WASHINGTON — U.S. long-term mortgage rates fell slightly this week, marking a third-straight week of declines as a continued inducement to purchasers in the spring homebuying season. And U.S. home construction rose in April, led by an uptick in single-family homes.
Mortgage buyer Freddie Mac said Thursday that the average rate on the 30-year, fixed-rate mortgage eased to 4.07% from 4.10% last week. By contrast, a year ago the benchmark rate stood at 4.61%.
The average rate for 15-year, fixed-rate home loans declined this week to 3.53% from 3.57% last week.
The continuing U.S.-China trade war kicked into a fevered battle this week after high-level talks between the two sides broke down May 10, and President Donald Trump’s administration imposed new tariffs on $200 billion in Chinese imports. Beijing retaliated Monday with increased tariffs on $60 billion of U.S. products. That sent stock prices tumbling around the globe.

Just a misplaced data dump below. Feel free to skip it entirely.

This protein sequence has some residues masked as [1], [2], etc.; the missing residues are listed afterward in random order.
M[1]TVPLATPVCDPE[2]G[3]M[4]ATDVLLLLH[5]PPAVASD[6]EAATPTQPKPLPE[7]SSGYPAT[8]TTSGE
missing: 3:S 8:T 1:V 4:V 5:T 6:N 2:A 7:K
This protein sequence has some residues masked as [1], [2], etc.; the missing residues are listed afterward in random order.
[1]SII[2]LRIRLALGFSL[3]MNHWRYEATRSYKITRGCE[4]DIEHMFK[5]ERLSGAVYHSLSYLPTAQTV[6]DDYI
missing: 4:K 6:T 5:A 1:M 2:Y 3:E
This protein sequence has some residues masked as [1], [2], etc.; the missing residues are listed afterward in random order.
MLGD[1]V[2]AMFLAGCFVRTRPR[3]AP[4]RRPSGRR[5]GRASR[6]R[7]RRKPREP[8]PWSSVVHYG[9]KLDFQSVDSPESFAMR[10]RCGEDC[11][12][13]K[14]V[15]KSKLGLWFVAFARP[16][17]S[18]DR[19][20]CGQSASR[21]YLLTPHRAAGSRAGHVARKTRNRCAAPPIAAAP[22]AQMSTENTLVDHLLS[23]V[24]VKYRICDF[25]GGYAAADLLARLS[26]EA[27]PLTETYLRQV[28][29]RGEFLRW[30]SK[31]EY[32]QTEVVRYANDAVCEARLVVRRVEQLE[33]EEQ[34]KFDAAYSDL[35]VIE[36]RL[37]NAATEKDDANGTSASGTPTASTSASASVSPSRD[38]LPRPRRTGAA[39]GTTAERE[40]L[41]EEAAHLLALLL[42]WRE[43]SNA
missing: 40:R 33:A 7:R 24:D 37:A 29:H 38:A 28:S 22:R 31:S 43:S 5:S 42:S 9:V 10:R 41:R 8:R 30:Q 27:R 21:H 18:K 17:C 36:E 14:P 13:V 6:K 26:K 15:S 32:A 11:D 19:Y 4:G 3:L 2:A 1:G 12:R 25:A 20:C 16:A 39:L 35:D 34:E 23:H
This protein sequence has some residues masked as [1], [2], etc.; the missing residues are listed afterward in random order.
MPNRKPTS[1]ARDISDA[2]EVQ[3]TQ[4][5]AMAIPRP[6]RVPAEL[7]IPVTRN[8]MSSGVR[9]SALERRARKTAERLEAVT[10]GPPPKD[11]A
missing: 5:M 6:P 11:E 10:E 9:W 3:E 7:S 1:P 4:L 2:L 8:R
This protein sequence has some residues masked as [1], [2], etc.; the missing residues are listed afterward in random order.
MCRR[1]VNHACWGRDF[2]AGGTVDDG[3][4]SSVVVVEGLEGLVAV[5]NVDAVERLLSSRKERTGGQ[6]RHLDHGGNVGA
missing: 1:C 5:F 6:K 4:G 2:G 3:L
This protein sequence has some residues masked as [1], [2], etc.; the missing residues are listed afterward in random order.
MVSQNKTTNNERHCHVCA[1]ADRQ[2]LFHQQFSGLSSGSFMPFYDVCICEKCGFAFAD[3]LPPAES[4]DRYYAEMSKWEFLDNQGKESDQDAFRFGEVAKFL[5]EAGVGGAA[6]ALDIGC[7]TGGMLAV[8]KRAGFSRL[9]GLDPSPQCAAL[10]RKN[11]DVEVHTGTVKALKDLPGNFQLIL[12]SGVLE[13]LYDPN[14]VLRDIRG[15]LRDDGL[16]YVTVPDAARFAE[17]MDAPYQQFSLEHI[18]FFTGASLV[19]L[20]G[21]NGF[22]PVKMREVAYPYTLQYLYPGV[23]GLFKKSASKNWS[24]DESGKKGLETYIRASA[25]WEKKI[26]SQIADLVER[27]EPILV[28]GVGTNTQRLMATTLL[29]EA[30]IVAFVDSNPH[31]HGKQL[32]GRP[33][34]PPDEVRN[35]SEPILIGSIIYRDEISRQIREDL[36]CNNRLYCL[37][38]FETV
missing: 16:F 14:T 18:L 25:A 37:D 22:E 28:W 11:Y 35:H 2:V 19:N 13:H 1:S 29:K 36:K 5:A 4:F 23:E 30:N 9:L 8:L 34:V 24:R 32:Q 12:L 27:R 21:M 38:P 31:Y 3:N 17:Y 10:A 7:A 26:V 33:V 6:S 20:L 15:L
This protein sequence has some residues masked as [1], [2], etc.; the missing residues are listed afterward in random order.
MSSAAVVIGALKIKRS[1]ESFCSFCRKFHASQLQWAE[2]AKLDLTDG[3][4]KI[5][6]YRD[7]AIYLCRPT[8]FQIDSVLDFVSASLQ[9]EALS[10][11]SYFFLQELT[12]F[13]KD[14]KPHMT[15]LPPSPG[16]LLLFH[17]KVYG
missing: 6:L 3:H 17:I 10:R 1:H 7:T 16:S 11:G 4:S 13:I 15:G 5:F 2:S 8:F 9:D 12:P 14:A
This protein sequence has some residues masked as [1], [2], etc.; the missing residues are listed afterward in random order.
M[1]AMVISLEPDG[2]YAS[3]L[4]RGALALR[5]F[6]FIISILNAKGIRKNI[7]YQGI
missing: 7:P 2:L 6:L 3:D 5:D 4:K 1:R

The Dow Jones industrial average plunged more than 600 points as nervous investors shifted money from volatile stocks to the bond market.
Bond yields fall as prices rise. The yield on the 10-year Treasury note, which influences mortgage rates, was 2.37% late Wednesday, down sharply from 2.48% a week earlier. It rose to 2.41% Thursday morning.
With mortgage rates at historically low levels and positive economic signs, Freddie Mac is expecting home sales to increase this summer. “While signals from the financial markets are flashing caution signs, the real economy remains on solid ground with steady job growth and five-decade low unemployment rates,” Freddie Mac chief economist Sam Khater said.
Freddie Mac surveys lenders across the country between Monday and Wednesday each week to compile its mortgage rate figures.
The average doesn’t include extra fees, known as points, which most borrowers must pay to get the lowest rates.
The average fee on